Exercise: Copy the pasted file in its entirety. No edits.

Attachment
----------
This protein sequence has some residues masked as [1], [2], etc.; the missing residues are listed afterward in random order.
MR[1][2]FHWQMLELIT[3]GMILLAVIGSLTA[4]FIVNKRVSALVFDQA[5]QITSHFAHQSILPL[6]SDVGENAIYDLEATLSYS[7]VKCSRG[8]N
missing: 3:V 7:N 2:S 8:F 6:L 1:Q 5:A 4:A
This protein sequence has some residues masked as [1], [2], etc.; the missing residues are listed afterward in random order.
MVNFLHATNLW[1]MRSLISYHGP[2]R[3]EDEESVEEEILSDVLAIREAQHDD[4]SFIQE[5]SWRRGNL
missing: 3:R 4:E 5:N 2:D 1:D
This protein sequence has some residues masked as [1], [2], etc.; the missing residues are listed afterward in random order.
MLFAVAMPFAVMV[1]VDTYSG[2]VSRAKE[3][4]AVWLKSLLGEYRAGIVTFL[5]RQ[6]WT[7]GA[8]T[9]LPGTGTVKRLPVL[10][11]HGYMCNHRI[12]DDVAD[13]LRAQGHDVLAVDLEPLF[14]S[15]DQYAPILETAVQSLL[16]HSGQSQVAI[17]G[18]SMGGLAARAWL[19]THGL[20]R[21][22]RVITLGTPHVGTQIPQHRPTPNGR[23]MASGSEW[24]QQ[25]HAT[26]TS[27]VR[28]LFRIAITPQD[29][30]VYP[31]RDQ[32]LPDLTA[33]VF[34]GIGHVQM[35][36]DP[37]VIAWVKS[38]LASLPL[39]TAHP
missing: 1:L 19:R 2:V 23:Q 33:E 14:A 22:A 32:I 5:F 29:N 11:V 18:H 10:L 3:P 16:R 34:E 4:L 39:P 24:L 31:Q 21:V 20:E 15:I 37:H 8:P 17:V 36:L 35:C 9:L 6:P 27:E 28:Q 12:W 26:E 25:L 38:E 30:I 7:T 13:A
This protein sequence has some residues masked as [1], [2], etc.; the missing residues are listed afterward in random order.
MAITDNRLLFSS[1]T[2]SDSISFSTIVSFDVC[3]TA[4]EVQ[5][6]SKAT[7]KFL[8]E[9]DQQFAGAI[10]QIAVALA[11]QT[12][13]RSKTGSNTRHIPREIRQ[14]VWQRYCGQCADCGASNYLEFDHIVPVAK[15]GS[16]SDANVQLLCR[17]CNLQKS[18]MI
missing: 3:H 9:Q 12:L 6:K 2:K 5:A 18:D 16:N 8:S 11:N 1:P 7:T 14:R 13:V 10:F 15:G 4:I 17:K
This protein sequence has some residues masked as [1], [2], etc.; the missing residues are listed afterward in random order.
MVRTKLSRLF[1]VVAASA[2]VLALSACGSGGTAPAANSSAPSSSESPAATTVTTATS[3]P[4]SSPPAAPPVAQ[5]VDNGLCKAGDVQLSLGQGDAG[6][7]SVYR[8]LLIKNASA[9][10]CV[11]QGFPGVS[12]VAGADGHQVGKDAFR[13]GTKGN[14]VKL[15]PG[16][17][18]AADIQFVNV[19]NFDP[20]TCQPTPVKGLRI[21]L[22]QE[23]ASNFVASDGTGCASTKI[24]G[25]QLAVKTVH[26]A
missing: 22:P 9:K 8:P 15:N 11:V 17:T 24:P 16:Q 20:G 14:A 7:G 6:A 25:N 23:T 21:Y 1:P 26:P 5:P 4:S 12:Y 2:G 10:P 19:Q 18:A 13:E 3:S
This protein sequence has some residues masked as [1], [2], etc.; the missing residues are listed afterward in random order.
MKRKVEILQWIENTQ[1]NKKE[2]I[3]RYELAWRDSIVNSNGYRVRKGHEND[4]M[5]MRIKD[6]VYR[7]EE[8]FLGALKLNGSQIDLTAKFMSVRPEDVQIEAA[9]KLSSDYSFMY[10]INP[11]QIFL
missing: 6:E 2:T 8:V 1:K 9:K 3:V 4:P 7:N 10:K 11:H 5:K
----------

This protein sequence has some residues masked as [1], [2], etc.; the missing residues are listed afterward in random order.
MR[1][2]FHWQMLELIT[3]GMILLAVIGSLTA[4]FIVNKRVSALVFDQA[5]QITSHFAHQSILPL[6]SDVGENAIYDLEATLSYS[7]VKCSRG[8]N
missing: 3:V 7:N 2:S 8:F 6:L 1:Q 5:A 4:A
This protein sequence has some residues masked as [1], [2], etc.; the missing residues are listed afterward in random order.
MVNFLHATNLW[1]MRSLISYHGP[2]R[3]EDEESVEEEILSDVLAIREAQHDD[4]SFIQE[5]SWRRGNL
missing: 3:R 4:E 5:N 2:D 1:D
This protein sequence has some residues masked as [1], [2], etc.; the missing residues are listed afterward in random order.
MLFAVAMPFAVMV[1]VDTYSG[2]VSRAKE[3][4]AVWLKSLLGEYRAGIVTFL[5]RQ[6]WT[7]GA[8]T[9]LPGTGTVKRLPVL[10][11]HGYMCNHRI[12]DDVAD[13]LRAQGHDVLAVDLEPLF[14]S[15]DQYAPILETAVQSLL[16]HSGQSQVAI[17]G[18]SMGGLAARAWL[19]THGL[20]R[21][22]RVITLGTPHVGTQIPQHRPTPNGR[23]MASGSEW[24]QQ[25]HAT[26]TS[27]VR[28]LFRIAITPQD[29][30]VYP[31]RDQ[32]LPDLTA[33]VF[34]GIGHVQM[35][36]DP[37]VIAWVKS[38]LASLPL[39]TAHP
missing: 1:L 19:R 2:V 23:Q 33:E 14:A 22:A 32:I 5:F 29:N 11:V 18:H 10:L 3:P 16:R 34:E 4:L 39:P 24:L 31:Q 21:V 20:E 15:I 37:H 8:P 17:V 36:L 35:C 9:L 6:P 27:E 28:Q 12:W 26:E 25:L 38:E 30:I 7:T 13:A
This protein sequence has some residues masked as [1], [2], etc.; the missing residues are listed afterward in random order.
MAITDNRLLFSS[1]T[2]SDSISFSTIVSFDVC[3]TA[4]EVQ[5][6]SKAT[7]KFL[8]E[9]DQQFAGAI[10]QIAVALA[11]QT[12][13]RSKTGSNTRHIPREIRQ[14]VWQRYCGQCADCGASNYLEFDHIVPVAK[15]GS[16]SDANVQLLCR[17]CNLQKS[18]MI
missing: 3:H 9:Q 12:L 6:K 2:K 5:A 18:D 16:N 8:S 11:N 1:P 7:T 14:R 13:V 10:F 15:G 4:I 17:K
This protein sequence has some residues masked as [1], [2], etc.; the missing residues are listed afterward in random order.
MVRTKLSRLF[1]VVAASA[2]VLALSACGSGGTAPAANSSAPSSSESPAATTVTTATS[3]P[4]SSPPAAPPVAQ[5]VDNGLCKAGDVQLSLGQGDAG[6][7]SVYR[8]LLIKNASA[9][10]CV[11]QGFPGVS[12]VAGADGHQVGKDAFR[13]GTKGN[14]VKL[15]PG[16][17][18]AADIQFVNV[19]NFDP[20]TCQPTPVKGLRI[21]L[22]QE[23]ASNFVASDGTGCASTKI[24]G[25]QLAVKTVH[26]A
missing: 22:P 9:K 8:P 15:N 11:V 17:T 24:P 16:Q 20:G 14:A 7:G 6:A 25:N 23:T 21:Y 1:P 26:P 5:P 4:S 12:Y 2:G 10:P 19:Q 18:A 13:E 3:S
This protein sequence has some residues masked as [1], [2], etc.; the missing residues are listed afterward in random order.
MKRKVEILQWIENTQ[1]NKKE[2]I[3]RYELAWRDSIVNSNGYRVRKGHEND[4]M[5]MRIKD[6]VYR[7]EE[8]FLGALKLNGSQIDLTAKFMSVRPEDVQIEAA[9]KLSSDYSFMY[10]INP[11]QIFL
missing: 6:E 2:T 8:V 1:K 9:K 3:V 4:P 7:N 10:K 11:H 5:K